As I am filling out my March Madness bracket I am having a couple of flashbacks, which all center around the Kentucky Wildcats. They are one of the four number one seeds in this year’s tournament, along with Syracuse, Michigan State and the University of North Carolina. My first flashback takes me back to the Spring of 1991 in my African-American poetry class with one of my favorite professors – Father Joseph Brown. Our assignments were to create our own prose based off current events then support our opinions with the words from Black poets. I wrote a paper called “Rupp Roast,” which was inspired by the Adolph Rupp Trophy that is given to the top male Division I NCAA player during the championship game at the Final Four. Here was my opening statement:
I’m Kentucky born, Kentucky bred, Gonna brag about Kentucky, Till I’m dead. “Kentucky Blues” –Sterling A. Brown
Recently I read an article in the April 1, 1991 edition of Sports Illustrated, titled “The Night They Drove Old Dixie Down.” Curry Kirkpatrick’s story unleashed the tales behind the 1966 NCAA title game between an all-black line-up from Texas Western, who beat an all-white Kentucky team. The article clearly states that the individuals on these two teams did not make race a factor; they just wanted to play the game of basketball. The issue at hand though, does relate to race because the coach of Kentucky, Adolph Rupp was a racist, whose “politics leaned more toward the KKK.” The Washington Post stated on Saturday, March 30, 1991 that “Louisiana State center Shaquille O’Neal was awarded the Adolph Rupp Trophy by the Associated Press, honored as the best men’s college player in a nationwide vote of sports writers and broadcasters.” I realize there are probably pros and cons in accepting this award, but it is beyond me why a Black male would want to be a recipient of an award that was named after a man who supported the KKK. In this instance I see no reason to “brag” about Kentucky or the coach of the team.
I spent the rest of the paper breaking down the historical ramifications of this game; race relations in America at that time and how Adolph Rupp wasn’t the only southern coach who believed “niggers” shouldn’t play college basketball. I knew that if an award based on excellence was named after him, Adolph Rupp must have been a prestigious coach – which he was. Ironically if you look at his Wikipedia page you will see no mention of the historic game, or anything about accusations of him being a racist.
When I wrote this paper, I was a 20-year-old college student at Mr. Jefferson’s University – The University of Virginia. There was a lot of racial tension and several political movements happening, like the fight against apartheid. I just couldn’t wrap my head around the notion of a Black man accepting this award. So many have, and will continue to do so. To this day I still have a hard time seeing the confederate flag. There are images and actions from that era that will never fully sit well with me, even though I have been educated to place things in their proper context.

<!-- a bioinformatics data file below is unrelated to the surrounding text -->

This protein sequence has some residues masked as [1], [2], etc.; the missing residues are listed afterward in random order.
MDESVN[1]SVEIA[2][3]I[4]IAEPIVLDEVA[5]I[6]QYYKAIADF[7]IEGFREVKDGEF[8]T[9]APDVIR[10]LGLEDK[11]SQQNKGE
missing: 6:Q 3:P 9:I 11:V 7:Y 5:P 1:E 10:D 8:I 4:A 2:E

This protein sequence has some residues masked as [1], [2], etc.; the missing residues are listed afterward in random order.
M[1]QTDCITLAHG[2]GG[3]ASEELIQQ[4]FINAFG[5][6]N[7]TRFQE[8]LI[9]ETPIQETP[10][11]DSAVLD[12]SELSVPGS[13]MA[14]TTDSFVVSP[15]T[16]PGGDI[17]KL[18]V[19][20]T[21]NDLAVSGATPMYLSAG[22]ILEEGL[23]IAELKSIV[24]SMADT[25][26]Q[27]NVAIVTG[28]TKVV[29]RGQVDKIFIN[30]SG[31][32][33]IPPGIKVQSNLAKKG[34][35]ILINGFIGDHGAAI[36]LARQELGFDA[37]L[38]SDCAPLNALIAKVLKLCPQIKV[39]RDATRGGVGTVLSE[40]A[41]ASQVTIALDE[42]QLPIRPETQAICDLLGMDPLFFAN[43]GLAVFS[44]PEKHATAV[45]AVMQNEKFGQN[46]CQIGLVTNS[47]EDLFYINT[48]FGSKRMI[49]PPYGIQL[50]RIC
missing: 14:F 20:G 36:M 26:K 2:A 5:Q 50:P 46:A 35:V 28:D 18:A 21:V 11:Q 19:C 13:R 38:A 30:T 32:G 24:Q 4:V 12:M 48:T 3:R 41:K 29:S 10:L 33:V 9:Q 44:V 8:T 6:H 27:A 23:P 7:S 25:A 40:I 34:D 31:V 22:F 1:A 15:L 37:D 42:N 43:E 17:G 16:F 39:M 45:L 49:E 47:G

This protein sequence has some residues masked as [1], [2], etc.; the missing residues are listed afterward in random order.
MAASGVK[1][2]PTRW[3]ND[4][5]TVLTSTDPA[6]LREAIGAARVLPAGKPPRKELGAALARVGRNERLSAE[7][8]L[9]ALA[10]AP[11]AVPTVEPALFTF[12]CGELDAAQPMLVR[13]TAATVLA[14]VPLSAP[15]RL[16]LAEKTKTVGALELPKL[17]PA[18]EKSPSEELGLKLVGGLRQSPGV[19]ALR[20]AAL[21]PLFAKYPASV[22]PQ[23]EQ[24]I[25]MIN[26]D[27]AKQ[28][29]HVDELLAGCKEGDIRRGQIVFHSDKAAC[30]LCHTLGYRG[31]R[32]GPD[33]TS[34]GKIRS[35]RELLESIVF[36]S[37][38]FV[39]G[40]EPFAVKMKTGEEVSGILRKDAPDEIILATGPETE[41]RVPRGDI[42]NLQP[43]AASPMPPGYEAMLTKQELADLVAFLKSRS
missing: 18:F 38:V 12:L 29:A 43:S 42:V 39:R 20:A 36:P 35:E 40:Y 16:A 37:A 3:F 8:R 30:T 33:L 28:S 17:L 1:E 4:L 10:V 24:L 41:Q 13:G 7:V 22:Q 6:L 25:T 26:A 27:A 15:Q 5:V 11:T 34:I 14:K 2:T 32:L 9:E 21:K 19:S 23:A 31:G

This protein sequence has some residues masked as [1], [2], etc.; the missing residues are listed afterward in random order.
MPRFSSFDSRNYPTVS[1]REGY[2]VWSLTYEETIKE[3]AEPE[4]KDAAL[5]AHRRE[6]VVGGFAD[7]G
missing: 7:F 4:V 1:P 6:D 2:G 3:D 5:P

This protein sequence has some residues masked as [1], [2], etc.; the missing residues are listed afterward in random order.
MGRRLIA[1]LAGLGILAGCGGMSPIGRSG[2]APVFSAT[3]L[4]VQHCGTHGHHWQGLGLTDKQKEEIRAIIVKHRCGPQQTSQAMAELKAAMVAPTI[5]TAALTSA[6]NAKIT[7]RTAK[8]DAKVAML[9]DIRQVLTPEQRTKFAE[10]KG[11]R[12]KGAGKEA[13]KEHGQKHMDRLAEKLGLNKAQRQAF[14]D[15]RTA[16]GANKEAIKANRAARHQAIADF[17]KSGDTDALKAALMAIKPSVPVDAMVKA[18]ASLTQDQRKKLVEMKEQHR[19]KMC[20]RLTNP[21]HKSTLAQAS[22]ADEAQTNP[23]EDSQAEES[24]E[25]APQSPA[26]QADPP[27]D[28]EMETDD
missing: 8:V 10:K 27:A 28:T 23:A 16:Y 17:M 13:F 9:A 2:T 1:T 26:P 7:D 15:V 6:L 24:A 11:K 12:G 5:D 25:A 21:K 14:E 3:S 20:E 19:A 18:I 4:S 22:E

Fast forward to the Fall of 1994 for flashback number two. I was a promotion producer for the CBS affiliate in Washington, DC. One day I was coming off the elevator and within seconds of stepping out I was in the presence of the one and only Coach Pat Riley. We had cordial pleasantries and I learned he just arrived to do an interview to promote his newest book called The Winner Within: A Life Plan for Team Players. The next thing I know I am asking him what it was like to play for Adolph Rupp, the 1966 National Championship game and what his stance on Coach Rupp’s racial beliefs were. I will never forget the look on his face after asking him this. It wasn’t the look of how dare you disparage my beloved coach. It was more of a shocked look of how does this young lady know the history of the game and within two minutes in my presence she had the balls to ask me those questions. He was very gracious with me and answered the way I thought he would. He said it was just the nature of that time and how Coach Rupp was raised. He also complimented me on asking the tough questions and wondered if I was a part of the team interviewing him. I wasn’t. I thanked him for chatting with me, went along my merry way and smiled to myself for making one of the greatest NBA coaches in history speechless.
Now I need to go along my merry way and get this bracket done.